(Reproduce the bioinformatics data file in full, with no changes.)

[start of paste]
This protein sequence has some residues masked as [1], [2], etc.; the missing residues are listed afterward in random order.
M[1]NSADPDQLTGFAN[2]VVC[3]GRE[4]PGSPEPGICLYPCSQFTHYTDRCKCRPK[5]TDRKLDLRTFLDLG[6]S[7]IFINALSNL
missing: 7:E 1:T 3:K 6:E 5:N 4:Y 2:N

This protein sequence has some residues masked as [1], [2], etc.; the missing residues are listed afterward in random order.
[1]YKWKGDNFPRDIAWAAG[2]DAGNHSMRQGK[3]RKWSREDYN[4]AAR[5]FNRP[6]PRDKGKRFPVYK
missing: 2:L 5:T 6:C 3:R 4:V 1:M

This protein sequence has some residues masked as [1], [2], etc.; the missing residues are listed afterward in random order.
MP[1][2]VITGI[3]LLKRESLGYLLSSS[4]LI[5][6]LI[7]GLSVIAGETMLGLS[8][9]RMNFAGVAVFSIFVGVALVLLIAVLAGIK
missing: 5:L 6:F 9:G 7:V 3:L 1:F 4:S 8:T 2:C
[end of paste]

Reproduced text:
This protein sequence has some residues masked as [1], [2], etc.; the missing residues are listed afterward in random order.
M[1]NSADPDQLTGFAN[2]VVC[3]GRE[4]PGSPEPGICLYPCSQFTHYTDRCKCRPK[5]TDRKLDLRTFLDLG[6]S[7]IFINALSNL
missing: 7:E 1:T 3:K 6:E 5:N 4:Y 2:N

This protein sequence has some residues masked as [1], [2], etc.; the missing residues are listed afterward in random order.
[1]YKWKGDNFPRDIAWAAG[2]DAGNHSMRQGK[3]RKWSREDYN[4]AAR[5]FNRP[6]PRDKGKRFPVYK
missing: 2:L 5:T 6:C 3:R 4:V 1:M

This protein sequence has some residues masked as [1], [2], etc.; the missing residues are listed afterward in random order.
MP[1][2]VITGI[3]LLKRESLGYLLSSS[4]LI[5][6]LI[7]GLSVIAGETMLGLS[8][9]RMNFAGVAVFSIFVGVALVLLIAVLAGIK
missing: 5:L 6:F 9:G 7:V 3:L 1:F 4:S 8:T 2:C